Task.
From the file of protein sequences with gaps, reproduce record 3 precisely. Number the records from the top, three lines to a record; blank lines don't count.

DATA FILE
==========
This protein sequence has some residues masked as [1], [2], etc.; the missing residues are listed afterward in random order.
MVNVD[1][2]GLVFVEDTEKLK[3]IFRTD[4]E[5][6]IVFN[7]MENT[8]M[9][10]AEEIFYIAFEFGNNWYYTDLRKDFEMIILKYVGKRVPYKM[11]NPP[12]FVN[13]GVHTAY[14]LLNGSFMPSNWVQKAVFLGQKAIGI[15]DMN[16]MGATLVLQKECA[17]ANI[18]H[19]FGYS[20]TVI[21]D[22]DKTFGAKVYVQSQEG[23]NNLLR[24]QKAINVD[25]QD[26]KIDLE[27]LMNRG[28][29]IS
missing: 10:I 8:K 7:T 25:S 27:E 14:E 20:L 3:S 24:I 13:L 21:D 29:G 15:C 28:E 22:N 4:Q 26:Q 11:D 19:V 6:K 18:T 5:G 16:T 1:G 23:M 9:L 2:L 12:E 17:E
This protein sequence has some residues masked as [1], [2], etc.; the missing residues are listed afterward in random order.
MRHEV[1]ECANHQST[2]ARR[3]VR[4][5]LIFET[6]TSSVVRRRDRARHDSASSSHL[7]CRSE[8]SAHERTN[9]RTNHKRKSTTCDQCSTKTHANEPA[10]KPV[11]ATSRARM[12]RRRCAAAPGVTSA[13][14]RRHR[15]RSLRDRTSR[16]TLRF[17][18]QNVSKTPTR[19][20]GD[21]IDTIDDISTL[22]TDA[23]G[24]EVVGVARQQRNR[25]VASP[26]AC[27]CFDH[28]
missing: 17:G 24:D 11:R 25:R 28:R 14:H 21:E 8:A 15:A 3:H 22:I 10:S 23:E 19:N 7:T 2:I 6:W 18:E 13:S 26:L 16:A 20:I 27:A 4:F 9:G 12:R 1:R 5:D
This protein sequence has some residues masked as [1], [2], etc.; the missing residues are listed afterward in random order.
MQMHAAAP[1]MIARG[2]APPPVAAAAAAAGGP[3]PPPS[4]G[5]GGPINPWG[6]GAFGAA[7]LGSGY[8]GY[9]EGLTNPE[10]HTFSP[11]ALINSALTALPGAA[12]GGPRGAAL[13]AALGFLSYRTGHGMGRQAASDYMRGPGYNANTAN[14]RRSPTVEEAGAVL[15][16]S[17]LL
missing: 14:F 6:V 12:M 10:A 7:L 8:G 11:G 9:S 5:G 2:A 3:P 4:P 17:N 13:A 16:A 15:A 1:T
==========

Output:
This protein sequence has some residues masked as [1], [2], etc.; the missing residues are listed afterward in random order.
MQMHAAAP[1]MIARG[2]APPPVAAAAAAAGGP[3]PPPS[4]G[5]GGPINPWG[6]GAFGAA[7]LGSGY[8]GY[9]EGLTNPE[10]HTFSP[11]ALINSALTALPGAA[12]GGPRGAAL[13]AALGFLSYRTGHGMGRQAASDYMRGPGYNANTAN[14]RRSPTVEEAGAVL[15][16]S[17]LL
missing: 14:F 6:V 12:M 10:A 7:L 8:G 11:G 9:S 5:G 2:A 3:P 4:P 17:N 13:A 16:A 15:A 1:T